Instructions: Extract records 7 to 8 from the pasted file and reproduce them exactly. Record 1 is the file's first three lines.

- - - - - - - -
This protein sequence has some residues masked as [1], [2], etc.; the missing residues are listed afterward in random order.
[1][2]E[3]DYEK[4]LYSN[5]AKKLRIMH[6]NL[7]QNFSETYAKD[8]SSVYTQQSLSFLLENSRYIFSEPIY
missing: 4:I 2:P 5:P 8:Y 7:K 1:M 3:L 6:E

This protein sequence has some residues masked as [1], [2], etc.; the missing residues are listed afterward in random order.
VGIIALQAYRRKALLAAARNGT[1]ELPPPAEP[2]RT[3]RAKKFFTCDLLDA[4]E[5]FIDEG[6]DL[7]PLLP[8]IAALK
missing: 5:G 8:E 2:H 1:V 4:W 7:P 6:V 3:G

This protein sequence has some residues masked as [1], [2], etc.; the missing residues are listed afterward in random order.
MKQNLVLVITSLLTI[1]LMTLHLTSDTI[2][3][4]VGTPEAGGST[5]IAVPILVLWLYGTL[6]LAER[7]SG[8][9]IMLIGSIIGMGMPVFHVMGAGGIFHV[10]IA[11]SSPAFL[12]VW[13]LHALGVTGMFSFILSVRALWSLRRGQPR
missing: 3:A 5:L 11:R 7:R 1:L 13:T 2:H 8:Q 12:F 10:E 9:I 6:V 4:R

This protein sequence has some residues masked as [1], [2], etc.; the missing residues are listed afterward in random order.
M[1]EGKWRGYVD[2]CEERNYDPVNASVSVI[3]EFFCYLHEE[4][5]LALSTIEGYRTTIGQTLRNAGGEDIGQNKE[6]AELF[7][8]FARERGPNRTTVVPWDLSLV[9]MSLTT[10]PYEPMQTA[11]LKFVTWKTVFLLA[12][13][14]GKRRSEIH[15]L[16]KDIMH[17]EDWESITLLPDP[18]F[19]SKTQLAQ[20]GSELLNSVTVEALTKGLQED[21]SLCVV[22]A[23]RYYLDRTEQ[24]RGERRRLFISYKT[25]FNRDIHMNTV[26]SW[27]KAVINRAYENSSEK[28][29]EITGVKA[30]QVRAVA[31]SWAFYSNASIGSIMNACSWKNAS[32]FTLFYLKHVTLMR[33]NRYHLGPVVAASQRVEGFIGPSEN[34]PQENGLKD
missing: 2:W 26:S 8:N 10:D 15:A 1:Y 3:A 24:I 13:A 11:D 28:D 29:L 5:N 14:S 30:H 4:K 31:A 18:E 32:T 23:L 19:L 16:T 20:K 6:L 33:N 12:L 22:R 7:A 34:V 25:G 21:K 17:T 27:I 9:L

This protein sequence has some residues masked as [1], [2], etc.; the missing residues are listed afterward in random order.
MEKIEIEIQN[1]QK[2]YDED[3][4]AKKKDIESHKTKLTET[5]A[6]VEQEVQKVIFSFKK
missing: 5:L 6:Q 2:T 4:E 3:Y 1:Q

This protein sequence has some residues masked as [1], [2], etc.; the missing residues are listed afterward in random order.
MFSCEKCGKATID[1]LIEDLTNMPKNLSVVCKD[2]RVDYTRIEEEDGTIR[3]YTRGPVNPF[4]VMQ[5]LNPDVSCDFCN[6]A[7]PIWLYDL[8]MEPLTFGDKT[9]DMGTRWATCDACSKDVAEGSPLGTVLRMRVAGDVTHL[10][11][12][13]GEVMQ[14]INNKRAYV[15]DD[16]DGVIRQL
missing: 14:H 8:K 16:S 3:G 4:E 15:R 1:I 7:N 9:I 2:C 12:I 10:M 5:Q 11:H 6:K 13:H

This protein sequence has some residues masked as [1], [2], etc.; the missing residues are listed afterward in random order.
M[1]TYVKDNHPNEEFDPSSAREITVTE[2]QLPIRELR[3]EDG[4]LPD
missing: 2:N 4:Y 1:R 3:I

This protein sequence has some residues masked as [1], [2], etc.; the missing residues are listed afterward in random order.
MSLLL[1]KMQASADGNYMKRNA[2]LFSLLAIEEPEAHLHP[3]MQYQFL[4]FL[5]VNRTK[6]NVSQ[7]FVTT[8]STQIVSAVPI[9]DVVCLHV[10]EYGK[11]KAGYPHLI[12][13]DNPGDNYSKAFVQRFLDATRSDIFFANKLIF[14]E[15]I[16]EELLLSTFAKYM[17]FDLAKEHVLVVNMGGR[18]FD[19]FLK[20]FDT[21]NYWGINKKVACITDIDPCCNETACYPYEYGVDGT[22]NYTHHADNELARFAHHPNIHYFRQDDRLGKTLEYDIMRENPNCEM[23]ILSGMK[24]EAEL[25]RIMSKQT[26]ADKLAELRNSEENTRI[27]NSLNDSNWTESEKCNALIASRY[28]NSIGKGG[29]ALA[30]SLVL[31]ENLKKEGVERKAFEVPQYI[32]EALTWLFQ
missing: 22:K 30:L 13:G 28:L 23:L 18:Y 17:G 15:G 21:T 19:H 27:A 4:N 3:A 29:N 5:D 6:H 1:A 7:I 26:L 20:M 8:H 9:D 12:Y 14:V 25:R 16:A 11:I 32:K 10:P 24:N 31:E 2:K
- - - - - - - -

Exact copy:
This protein sequence has some residues masked as [1], [2], etc.; the missing residues are listed afterward in random order.
M[1]TYVKDNHPNEEFDPSSAREITVTE[2]QLPIRELR[3]EDG[4]LPD
missing: 2:N 4:Y 1:R 3:I

This protein sequence has some residues masked as [1], [2], etc.; the missing residues are listed afterward in random order.
MSLLL[1]KMQASADGNYMKRNA[2]LFSLLAIEEPEAHLHP[3]MQYQFL[4]FL[5]VNRTK[6]NVSQ[7]FVTT[8]STQIVSAVPI[9]DVVCLHV[10]EYGK[11]KAGYPHLI[12][13]DNPGDNYSKAFVQRFLDATRSDIFFANKLIF[14]E[15]I[16]EELLLSTFAKYM[17]FDLAKEHVLVVNMGGR[18]FD[19]FLK[20]FDT[21]NYWGINKKVACITDIDPCCNETACYPYEYGVDGT[22]NYTHHADNELARFAHHPNIHYFRQDDRLGKTLEYDIMRENPNCEM[23]ILSGMK[24]EAEL[25]RIMSKQT[26]ADKLAELRNSEENTRI[27]NSLNDSNWTESEKCNALIASRY[28]NSIGKGG[29]ALA[30]SLVL[31]ENLKKEGVERKAFEVPQYI[32]EALTWLFQ
missing: 22:K 30:L 13:G 28:L 23:L 18:Y 17:G 15:G 21:T 19:H 27:A 4:N 3:A 29:N 5:D 6:H 1:A 7:I 26:L 20:M 8:H 9:D 12:Y 14:V 25:R 16:A 11:I 32:K 10:P 24:N 31:E 2:K